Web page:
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In order to facilitate the identification of abalone species occurring off the Arabian Peninsula, especially in Oman’s waters, we combined in Table 2 data of our own examinations of H. arabiensis and H. mariae with descriptions of H. unilateralis and H. rugosa multiperforata given B. Owen with colleagues (Geiger & Owen, 2012; Owen, 2007, 2013; Owen & Pan, 2016a, 2016b; Owen et al., 2016).

Table 2. Description of the morphology of Haliotis species inhabiting the waters of the Arabian Peninsula
Characteristics Description
H. arabiensis (our data) H. mariae (our data) H. rugosa multiperforata (from Owen & Pan, 2016a) H. unilateralis (from Owen & Pan, 2016b)
Shell size To ~ 35–40 mm SL To ~ 145 mm SL To 63 mm SL To 60 mm SL
Number of open holes 4–5 5–6 6–9 3–5
Shape & structure of holes Quite large, oval, elevated, widely spaced Small, oval or round, slightly elevated, closely spaced Small, round, slightly elevated, closely spaced Large, round, elevated, widely spaced
Shell shape Oblong, slightly convex, flattened Oval and convex, flattened Oblong, slightly convex More circular, flattened
Dorsal shell sculpture Strong spiral ribbing with finer ribs to the edge Narrow spiral ribbing with finer ribs to the edge Smooth, rarely weak and narrow spiral ribbing Smooth, rarely weak spiral ribbing
Shell apex Apex located 20%–25% from anterior margin of the shell Apex located 10%–20% from anterior margin of the shell Apex located 17%–19% from anterior margin of the shell Apex located 23%–29% from anterior margin of the shell
Shell margin 4–6 strong ribs between columella and row of holes; ventral margin thin and serrated 10–12 narrow ribs between columella and row of holes; ventral margin smooth or slightly serrated 4–5 very weak narrow ribs between columella and row of holes; ventrally smooth One wide rib in the left and 1–3 weaker ribs above and below it between columella and row of holes; ventrally smooth
Columella Narrow Narrow Medium width Wide
Color of shell exterior Greenish tan or brown; medium to dark red, sometimes with scattered whitish or yellowish patches ReddishNDbrown with large whitish markings, occasionally greenish Dark brown with irregular markings of greenishNDwhite From orange, red and brown to yellow or green with scattered grey patches
Ventral shell surface Regular furrows reflected dorsal sculpture; highly iridescence silver and reflections of green, pink, and steel blue Smooth or week furrows; silvery, with red, blue and green reflections ND ND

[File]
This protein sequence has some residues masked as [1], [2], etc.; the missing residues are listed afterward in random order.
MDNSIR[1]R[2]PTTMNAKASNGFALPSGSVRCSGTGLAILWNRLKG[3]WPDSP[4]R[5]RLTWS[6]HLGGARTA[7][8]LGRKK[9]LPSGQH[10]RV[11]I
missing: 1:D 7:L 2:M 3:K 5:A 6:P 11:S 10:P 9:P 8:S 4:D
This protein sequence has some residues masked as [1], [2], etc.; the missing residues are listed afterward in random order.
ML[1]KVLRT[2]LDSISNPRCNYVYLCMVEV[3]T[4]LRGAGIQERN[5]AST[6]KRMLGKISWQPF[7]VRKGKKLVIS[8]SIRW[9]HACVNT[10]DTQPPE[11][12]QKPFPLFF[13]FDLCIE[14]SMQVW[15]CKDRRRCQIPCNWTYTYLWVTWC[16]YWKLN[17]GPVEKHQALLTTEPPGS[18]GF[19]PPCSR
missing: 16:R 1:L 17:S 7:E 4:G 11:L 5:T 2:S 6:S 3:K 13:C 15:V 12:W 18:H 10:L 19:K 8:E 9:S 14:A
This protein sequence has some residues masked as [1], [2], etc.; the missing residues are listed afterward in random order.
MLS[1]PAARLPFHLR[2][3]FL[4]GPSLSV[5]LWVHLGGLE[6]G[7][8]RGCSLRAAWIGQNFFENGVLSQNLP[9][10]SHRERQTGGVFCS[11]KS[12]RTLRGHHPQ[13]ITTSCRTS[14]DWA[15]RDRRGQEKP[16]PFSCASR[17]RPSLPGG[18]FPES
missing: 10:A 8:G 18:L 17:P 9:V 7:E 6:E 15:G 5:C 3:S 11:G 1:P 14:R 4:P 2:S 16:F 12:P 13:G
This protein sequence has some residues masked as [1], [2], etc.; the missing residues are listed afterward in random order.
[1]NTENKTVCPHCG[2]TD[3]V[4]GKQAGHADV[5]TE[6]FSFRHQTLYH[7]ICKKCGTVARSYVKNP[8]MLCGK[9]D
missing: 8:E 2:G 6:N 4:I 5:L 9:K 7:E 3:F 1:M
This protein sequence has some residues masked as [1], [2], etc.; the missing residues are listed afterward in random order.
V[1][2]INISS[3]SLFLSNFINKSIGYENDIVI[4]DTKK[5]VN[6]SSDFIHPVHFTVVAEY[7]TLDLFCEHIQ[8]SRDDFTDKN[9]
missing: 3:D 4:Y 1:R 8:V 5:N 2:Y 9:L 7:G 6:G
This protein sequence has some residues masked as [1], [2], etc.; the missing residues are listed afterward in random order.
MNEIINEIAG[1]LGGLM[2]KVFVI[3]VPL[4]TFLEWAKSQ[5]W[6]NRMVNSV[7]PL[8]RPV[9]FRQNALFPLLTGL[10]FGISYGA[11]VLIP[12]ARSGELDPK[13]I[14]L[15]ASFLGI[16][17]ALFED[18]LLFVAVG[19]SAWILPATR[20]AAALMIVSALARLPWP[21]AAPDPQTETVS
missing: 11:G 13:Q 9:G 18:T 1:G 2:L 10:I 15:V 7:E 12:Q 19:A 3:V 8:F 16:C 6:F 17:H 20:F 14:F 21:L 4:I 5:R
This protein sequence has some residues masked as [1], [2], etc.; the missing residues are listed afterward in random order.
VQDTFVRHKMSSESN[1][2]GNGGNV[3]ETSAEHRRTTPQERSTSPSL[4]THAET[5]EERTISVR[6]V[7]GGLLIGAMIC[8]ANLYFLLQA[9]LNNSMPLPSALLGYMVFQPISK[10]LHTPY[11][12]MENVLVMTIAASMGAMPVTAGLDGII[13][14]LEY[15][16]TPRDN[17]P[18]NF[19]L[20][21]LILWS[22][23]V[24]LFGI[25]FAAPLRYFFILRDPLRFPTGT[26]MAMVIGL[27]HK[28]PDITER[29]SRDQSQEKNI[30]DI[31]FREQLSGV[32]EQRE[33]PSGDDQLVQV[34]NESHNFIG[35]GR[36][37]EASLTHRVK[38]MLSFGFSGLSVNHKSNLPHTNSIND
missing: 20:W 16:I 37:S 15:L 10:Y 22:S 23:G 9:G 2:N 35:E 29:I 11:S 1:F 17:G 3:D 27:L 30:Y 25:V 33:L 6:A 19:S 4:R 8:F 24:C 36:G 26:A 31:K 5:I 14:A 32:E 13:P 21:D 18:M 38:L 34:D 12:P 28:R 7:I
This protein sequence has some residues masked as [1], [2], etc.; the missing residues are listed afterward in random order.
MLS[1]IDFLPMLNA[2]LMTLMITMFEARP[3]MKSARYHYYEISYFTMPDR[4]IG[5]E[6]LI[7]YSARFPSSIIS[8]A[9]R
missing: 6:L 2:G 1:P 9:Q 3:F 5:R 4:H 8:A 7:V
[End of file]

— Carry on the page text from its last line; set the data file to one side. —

Color of body Foot sole pale cream; lobed epipodium brown and greenish mottled Depends on the type of food and varies between cream, brown and green ND ND
Epipodium Ventral margin bears numerous thin tentacles with dark transverse stripes, length of tentacles can reach a third of the width of the shell, the cephalic tentacles are yellowish with a longitudinal dark stripe Ventral margin has numerous thicker and shorter tentacles, transverse stripes less noticeable, the cephalic tentacles are light ND ND

SL, shell length; ND, not detected.

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Our finding of many live specimens of H. arabiensis in the area of Muscat city confirmed previous records of this species in the waters of Oman and expands knowledge about biology of this abalone species. As was mentioned above, H. arabiensis was discovered and described relatively recently by Owen et al. (2016) based on the study of 32 specimens from southern Omani waters of the Arabian Sea north of Salalah and 6 specimens from Dibba Al-Fujairah (UAE) in the Sea of Oman. The authors noted that this small-sized abalone, reaching only ~35–40 mm SL, occurs extremely rare under rocks and corals at a relatively great depth of 12–18 m. van Gemert (2016) noted the discovery of three shells of H. arabiensis (23–30 mm SL) on the beach at Mirbat in 2012, along with many shells of H. mariae of approximately the same size and larger. The author suggested that H. arabiensis may also occur at shallower depths than those mentioned by Owen et al. (2016). Our samples of H. arabiensis were collected at 2–5 m depth, so the speculation of van Gemert (2016) about the vertical distribution of this species was confirmed. Recently, several specimens of H. arabiensis were collected from Muscat in 2020 and from Masirah Is. in 2022 (Florida Museum of Natural History, 2024). The discovery of H. arabiensis forced specialists to revise existing identification guides and collections of abalone in different countries, as it was previously identified as juvenile H. mariae. So, Bosch et al. (2008) illustrated H. mariae (the smallest shell on the plate) with H. arabiensis. Geiger & Owen (2012: plate, figure) also identified a specimen of H. arabiensis as H. mariae. Several abalones deposited in the Naturalis Biodiversity Center (Leiden, Netherlands) that were collected in Masirah Is. in 1995 and 1997, and in Mirbat (Dhofar region) in 2003 were re-identified as H. arabiensis (Goud et al., 2024).